Suffolk’s 5% council tax rise largest for 15 years since protests over 18%
- Credit: Archant
Suffolk County Council’s element of tax bills this year will see the biggest percentage rise since the notorious 18.5% hike in 2003.
The total increase in the county’s element of council tax bills – 70% of the bill – will be 4.99%. That is 2.99% on the basic council tax and a 2% social care precept.
It will mean people living in a Band B home – the most numerous single band in Suffolk – will have to pay an extra £45.93 for county council services over the next year.
The outcry over the 18.5% increase was so loud that then Labour government changed the funding formula to ensure council tax rises were lower.
During the coalition from 2010-2015 Local Government Secretary Eric Pickles encouraged councils to freeze their tax rates. Suffolk froze their council tax bills from 2010 to 2016.
However the current government is withdrawing Whitehall financial support for councils and is expecting them to fund more services locally.
Yesterday’s meeting of Suffolk County Council’s cabinet backed the rise – which is similar to other county councils across the country. Essex is putting up its council tax bills by the same formula and in Norfolk the county’s element of bills will go up by 6%.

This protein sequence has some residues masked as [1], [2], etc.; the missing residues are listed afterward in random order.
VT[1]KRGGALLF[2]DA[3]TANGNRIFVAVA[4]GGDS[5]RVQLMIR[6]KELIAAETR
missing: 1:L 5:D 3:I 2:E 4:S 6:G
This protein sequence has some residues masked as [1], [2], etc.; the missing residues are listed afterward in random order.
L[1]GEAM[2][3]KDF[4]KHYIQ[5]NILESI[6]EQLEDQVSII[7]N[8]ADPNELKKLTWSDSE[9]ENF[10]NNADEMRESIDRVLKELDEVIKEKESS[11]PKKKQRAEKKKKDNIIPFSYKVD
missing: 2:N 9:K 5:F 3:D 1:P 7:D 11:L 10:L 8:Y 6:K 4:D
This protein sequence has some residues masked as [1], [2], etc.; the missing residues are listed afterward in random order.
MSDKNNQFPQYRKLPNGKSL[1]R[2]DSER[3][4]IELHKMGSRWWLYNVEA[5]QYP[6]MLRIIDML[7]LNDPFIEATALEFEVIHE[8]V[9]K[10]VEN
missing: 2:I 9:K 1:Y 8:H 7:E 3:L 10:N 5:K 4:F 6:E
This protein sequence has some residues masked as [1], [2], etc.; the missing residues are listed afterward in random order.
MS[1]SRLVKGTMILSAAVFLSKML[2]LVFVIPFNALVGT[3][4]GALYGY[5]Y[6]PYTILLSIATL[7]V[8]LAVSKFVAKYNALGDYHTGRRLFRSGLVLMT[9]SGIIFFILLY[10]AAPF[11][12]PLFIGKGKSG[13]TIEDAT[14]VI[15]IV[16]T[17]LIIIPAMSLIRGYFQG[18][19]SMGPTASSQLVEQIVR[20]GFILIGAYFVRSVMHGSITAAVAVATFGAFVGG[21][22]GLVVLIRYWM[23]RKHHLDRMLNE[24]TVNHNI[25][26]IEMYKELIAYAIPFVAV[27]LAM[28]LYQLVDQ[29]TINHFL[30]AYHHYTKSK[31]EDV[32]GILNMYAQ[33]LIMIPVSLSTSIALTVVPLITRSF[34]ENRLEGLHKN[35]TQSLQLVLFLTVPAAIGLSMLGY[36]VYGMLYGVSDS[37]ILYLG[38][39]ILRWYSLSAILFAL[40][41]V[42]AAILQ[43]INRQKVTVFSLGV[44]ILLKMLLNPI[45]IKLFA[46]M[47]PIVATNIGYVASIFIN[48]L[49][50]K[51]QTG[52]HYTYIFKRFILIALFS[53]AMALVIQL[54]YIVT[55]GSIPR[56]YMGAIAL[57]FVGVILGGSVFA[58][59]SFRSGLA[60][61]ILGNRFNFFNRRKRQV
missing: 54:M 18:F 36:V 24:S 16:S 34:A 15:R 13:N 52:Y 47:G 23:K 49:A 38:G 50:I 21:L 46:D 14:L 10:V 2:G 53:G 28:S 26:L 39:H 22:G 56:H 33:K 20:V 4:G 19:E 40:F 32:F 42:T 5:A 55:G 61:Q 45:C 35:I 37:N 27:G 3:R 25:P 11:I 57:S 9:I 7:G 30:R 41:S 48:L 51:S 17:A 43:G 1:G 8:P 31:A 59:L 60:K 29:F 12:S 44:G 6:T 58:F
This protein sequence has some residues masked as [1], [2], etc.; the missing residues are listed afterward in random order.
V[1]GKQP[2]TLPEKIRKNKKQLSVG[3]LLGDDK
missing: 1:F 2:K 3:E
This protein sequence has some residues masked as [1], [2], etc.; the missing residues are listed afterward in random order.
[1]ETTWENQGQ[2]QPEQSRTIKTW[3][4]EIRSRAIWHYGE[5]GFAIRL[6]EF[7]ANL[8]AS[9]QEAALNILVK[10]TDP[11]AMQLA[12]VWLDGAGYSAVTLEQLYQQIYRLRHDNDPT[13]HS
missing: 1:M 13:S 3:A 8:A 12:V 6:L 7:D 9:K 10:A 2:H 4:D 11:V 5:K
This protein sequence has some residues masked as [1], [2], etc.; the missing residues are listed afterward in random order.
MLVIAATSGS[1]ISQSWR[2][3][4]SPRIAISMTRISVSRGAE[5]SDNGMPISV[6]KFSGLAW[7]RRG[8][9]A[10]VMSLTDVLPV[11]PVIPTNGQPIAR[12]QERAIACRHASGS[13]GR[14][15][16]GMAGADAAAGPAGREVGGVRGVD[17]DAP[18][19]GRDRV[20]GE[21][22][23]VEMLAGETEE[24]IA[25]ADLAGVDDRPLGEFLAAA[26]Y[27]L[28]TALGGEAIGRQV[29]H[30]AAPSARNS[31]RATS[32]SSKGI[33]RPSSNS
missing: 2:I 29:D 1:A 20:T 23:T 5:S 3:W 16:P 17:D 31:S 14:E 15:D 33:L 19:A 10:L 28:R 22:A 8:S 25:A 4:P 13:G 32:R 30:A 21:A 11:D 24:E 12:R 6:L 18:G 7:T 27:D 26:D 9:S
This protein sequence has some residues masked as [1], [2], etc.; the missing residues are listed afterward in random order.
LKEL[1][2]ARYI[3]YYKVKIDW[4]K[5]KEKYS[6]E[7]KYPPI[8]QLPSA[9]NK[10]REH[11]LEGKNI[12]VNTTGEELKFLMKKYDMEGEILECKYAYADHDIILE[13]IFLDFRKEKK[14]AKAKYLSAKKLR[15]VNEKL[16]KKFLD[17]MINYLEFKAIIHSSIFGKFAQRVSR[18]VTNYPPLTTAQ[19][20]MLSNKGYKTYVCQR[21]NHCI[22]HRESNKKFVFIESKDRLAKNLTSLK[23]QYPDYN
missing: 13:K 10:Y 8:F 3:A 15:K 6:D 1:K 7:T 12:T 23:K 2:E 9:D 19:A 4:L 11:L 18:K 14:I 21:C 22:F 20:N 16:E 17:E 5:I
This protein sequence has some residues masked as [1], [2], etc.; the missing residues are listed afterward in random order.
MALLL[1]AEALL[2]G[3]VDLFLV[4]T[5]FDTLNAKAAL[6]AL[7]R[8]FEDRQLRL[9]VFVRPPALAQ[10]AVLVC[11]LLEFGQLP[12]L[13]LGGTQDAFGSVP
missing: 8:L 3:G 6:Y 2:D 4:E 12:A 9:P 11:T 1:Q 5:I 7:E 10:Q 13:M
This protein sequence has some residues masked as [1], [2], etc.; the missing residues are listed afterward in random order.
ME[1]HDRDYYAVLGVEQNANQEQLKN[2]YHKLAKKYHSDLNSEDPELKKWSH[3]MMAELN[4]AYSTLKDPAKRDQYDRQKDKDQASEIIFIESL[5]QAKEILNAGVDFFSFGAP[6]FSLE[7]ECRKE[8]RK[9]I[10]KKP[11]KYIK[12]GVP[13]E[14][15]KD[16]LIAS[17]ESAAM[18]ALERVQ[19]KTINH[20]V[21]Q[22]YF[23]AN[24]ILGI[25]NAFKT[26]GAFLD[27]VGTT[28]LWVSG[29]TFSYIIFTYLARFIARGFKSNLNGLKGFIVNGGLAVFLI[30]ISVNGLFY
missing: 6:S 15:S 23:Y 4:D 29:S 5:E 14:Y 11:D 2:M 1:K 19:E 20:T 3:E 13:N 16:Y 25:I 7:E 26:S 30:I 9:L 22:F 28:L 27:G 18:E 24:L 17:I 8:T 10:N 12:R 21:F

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In the budget the government clearly signalled to councils that it expected them to put up their bills by this amount.
However the rise in council tax rises does not prevent the need for cuts – savings of £23.9m have been proposed in the county’s budget including £11m from the Adult Care Services budget.
Cabinet member for finance Richard Smith said: “I do not like having to put up council tax bills. I was elected in 2010 and this is the first time I will be voting for a rise in basic council tax rates(the social care precept was introduced two years ago).” He said the fact that this was the largest rise since 2003 showed how tightly the increases had been kept down over the last 15 years.
Labour said the cuts to Adult Care this year meant that the service had lost £71m since 2011/12.
Group leader Sarah Adams said the changes made it more difficult for people to stay in their own homes: “It is a disgrace that this administration claims to be preserving preventative measures when they are actively removing support that means people have to move to more expensive care homes.
“Not only are care homes more expensive, they are in increasingly short supply. Given that Suffolk County Council pay less than Norfolk for each care home place it is no surprise that care home providers deliver less services in our county and would rather provide good services in Norfolk where they get paid at more appropriate levels.”